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Exhuming a Shallow Grave: A participant uses a trowel and a paint brush to carefully remove dirt in layers from a hastily dug grave so that physical evidence can be identified and recorded
In the Philippines, police and prosecutors rely almost exclusively on testimonial evidence, causing serious delays and dismissals of otherwise valid prosecutions due to witnesses being intimidated, bribed or difficult to find. This is a particular challenge in prosecuting extrajudicial killings cases. In an effort to encourage Filipino prosecutors to think critically about how physical evidence can be used to build stronger cases in court, Peruvian forensic anthropologist Dr. Jose Baraybar conducted a three-day forensics seminar for experienced prosecutors as part of the American Bar Association Rule of Law Initiative (ABA ROLI) project to curb extrajudicial killings in the Philippines.
Prosecutors were taught how to enhance the courtroom value of physical evidence by properly recording a crime scene prior to removing anything, with Dr. Baraybar demonstrating how cheap, readily-available tools can be used to diagram a crime scene and to properly preserve evidence. Participating prosecutors were divided into teams and sent to mock crime scenes arranged on Clark Airbase in Pampanga to identify, record and preserve the physical evidence left behind. Each team was provided a low-tech forensics kit containing a disposable camera, graph paper, string, colored plastic tape, a drafting compass and a “plumb bob.” To make the training as realistic as possible, Dr. Baraybar and his associate filled dummies with straw and sacks of pig’s blood and then shot them to replicate blood splatter evidence. Makeshift huts were staged with shotgun shells and other pieces of evidence for prosecutor-trainees to document.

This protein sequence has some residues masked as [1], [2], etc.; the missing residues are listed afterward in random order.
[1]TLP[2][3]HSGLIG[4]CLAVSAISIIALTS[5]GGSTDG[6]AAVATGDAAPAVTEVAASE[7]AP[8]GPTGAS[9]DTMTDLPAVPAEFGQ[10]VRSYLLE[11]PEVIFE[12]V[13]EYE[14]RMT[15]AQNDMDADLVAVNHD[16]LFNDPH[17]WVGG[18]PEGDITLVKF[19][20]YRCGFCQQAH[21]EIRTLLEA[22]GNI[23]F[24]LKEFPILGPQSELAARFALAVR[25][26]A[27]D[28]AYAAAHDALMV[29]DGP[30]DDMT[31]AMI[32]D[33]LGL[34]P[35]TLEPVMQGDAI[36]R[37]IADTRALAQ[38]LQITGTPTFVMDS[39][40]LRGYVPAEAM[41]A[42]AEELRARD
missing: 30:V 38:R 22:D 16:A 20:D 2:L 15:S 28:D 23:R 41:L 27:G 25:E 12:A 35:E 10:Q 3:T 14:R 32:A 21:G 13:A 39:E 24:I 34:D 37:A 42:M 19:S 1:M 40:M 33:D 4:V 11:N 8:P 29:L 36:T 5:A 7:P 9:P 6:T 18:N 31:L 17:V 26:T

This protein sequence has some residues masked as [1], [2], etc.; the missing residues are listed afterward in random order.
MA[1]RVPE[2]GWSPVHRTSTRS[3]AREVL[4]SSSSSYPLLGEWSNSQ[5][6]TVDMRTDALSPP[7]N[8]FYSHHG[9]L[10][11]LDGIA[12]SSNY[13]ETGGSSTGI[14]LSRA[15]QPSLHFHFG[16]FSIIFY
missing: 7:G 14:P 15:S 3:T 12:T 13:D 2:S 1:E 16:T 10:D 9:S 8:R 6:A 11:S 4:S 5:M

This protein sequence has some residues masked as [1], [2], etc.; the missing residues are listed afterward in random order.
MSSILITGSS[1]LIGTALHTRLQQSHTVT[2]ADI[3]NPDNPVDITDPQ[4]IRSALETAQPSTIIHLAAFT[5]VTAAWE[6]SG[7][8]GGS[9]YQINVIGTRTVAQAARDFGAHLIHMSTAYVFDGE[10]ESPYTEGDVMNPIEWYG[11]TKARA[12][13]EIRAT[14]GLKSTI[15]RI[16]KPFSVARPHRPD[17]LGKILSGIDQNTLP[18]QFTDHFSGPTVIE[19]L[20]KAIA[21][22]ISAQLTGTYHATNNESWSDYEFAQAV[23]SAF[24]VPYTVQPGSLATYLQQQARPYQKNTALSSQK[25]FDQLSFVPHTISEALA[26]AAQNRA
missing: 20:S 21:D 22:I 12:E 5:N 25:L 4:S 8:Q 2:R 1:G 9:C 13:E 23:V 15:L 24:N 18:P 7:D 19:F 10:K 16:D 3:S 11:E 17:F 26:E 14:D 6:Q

One of the training scenes contained a shallow grave and three “bodies” that provided clues as to the status of the suspects. Some of the prosecutorial team members carefully examined the grave, while others used their recently-acquired skills to draw a three-dimensional diagram showing where the evidence was found in relation to the bodies. The prosecutors noted correctly that the marks on the side of the grave showed that it was made with a back-hoe; therefore, it is probable that the killers had access to significant resources and were not everyday bandits. This kind of information is critical in identifying murder suspects.
This practical forensics training is the first phase of an 18-month ABA ROLI program to address the problem of extrajudicial killings. In the coming months, the program will conduct seminars for prosecutors, public defenders, civil rights lawyers and non-governmental human rights workers on the role these stakeholders play in fighting extrajudicial killings. This program is supported by the U.S. Department of State’s Bureau of Democracy, Human Rights and Labor.